So the Jews said to him, “What sign do you show us for doing these things?” Jesus answered them, “Destroy this temple, and in three days I will raise it up.” The Jews then said, “It has taken forty-six years to build this temple, and will you raise it up in three days?” But he was speaking about the temple of his body. When therefore he was raised from the dead, his disciples remembered that he had said this, and they believed the Scripture and the word that Jesus had spoken (John 2:18-22).
To believe in God is to believe in He who has power over life and death, in He for whom nothing is impossible (Luke 1:37). Is not the resurrection more remarkable and more worthy of joy than the destruction and restoration of a city and its walls?
And the people of Nineveh believed God.
This is the power of God’s Word which not only instructs, but informs the hearts of men with power, the power of faith. This is the miracle of the story, the resurrection.
They called for a fast and put on sackcloth,
By faith, they bring forth fruit worthy of repentance (Matthew 3:8).
from the greatest of them to the least of them.
This merciful word of warning makes them all equal, brothers in condemnation and in hope.
and he arose from his throne,
He arises, as the word of God commands and causes. But he arises to descend to a state of mourning and repentance. The way down is the way up.
removed his robe, covered himself with sackcloth, and sat in ashes.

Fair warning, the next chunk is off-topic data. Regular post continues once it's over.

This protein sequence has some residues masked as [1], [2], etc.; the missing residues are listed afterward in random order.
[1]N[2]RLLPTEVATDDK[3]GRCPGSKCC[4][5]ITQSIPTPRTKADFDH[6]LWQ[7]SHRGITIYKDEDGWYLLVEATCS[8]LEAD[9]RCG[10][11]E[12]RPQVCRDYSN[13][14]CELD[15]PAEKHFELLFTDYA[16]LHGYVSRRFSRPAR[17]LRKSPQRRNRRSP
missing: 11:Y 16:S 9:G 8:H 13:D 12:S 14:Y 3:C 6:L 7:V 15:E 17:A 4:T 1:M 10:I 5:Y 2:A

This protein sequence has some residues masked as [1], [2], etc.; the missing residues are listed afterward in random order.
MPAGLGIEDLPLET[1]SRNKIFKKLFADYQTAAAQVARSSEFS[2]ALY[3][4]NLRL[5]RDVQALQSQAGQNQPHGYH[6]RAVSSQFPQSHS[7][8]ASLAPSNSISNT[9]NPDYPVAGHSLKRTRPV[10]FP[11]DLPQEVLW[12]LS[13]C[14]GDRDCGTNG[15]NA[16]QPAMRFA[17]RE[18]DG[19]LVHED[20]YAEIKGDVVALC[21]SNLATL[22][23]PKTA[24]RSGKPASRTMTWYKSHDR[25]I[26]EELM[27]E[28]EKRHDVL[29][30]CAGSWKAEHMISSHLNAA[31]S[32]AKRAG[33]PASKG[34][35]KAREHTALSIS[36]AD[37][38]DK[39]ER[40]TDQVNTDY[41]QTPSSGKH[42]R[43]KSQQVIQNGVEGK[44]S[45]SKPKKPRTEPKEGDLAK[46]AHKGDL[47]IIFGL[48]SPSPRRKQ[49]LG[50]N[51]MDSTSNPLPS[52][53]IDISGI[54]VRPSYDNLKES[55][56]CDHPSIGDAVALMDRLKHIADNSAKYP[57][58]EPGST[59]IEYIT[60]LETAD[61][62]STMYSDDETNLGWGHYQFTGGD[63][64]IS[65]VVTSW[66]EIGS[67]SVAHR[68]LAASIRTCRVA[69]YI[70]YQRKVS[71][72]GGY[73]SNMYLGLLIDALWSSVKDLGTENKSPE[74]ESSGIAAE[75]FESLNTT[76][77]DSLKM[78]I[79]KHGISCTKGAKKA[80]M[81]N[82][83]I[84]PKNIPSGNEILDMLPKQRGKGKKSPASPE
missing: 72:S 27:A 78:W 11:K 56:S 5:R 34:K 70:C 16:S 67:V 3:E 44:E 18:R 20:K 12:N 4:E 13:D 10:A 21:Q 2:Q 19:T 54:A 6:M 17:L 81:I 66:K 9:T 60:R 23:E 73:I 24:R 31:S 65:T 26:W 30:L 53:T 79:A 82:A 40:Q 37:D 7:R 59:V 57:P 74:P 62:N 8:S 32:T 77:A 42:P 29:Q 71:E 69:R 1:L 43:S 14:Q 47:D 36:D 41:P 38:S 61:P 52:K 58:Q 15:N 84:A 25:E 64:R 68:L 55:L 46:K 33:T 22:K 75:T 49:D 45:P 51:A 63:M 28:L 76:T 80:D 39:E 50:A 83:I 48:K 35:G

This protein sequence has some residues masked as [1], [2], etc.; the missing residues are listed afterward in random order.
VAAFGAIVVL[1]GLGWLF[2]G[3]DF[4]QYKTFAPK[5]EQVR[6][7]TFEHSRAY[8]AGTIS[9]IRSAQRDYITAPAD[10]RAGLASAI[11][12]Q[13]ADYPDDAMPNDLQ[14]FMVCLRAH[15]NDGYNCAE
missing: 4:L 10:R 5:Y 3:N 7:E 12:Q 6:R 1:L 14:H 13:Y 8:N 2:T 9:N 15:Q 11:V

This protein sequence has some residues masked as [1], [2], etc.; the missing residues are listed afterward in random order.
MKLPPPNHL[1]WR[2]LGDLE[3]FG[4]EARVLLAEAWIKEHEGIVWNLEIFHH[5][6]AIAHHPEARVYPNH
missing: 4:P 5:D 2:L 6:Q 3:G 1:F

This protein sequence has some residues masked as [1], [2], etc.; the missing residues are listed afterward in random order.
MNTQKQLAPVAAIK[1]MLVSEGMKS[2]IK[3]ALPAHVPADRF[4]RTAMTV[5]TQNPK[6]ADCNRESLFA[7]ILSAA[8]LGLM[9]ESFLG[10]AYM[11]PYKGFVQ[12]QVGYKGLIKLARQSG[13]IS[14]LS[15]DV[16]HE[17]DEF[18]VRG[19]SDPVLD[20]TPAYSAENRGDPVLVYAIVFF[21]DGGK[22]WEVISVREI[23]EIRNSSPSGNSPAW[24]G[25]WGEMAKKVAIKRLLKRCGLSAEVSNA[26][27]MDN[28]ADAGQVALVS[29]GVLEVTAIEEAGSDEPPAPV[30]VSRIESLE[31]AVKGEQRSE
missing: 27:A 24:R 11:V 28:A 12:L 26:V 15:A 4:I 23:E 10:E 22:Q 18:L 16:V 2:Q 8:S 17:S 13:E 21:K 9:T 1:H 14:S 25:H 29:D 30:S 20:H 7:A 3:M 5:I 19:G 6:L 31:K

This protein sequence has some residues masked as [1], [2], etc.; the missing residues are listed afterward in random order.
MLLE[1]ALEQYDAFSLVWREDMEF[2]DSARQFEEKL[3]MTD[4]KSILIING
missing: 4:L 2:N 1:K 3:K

The false clothing of righteousness is removed, and he remembers that he and his people are but dust.
And he issued a proclamation and published through Nineveh,
The Word of God changes not only individuals but communities.
Once spoken, God’s Word does not cease to be heard, but continues to go forth and multiply (Genesis 1:28).
“By the decree of the king and his nobles:
By the king and his nobles, not explicitly by God. God allows the people in their wisdom to determine the form of their common repentance. It is necessary that it should be unclear whether such will be pleasing to God, in order that God’s mercy, condescension, and gracious favor may be made known.
If God were to say, “do such and such and you shall be forgiven,” they would have been robbed of accepting their sinfulness and God’s mercy in their conscience. Thus their repentance would not have been free or a true petition, but merely an exchange of deeds. It would not have had gratitude.
Let neither man nor beast, herd nor flock, taste anything.
He is Lord of all, as Jonah well knows.
Let them not feed or drink water, but let man and beast be covered with sackcloth, and let them call out mightily to God. Let everyone turn from his evil way and from the violence that is in his hands.
A great city and a great people often know little of want. What is this evil and violence, each conscience must determine.
Who knows? God may turn and relent and turn from his fierce anger
Such faith. Thus Nineveh may judge the generations which do not repent. They stepped out in faith and hope, depending on God’s mercy, not upon a covenant or contract.
When God saw what they did, how they turned from their evil way, God relented of the disaster that he had said he would do to them, and he did not do it.
God’s Word accomplishes its purpose. Nineveh is forgiven, albeit for the time-being (Nahum 2:6). Is Nineveh to be understood as both literal and figurative? Jacob have I loved, but Esau have I hated (Romans 9:13)? In either case, the Scriptures hold Nineveh up both as an example of condemnation and repentance.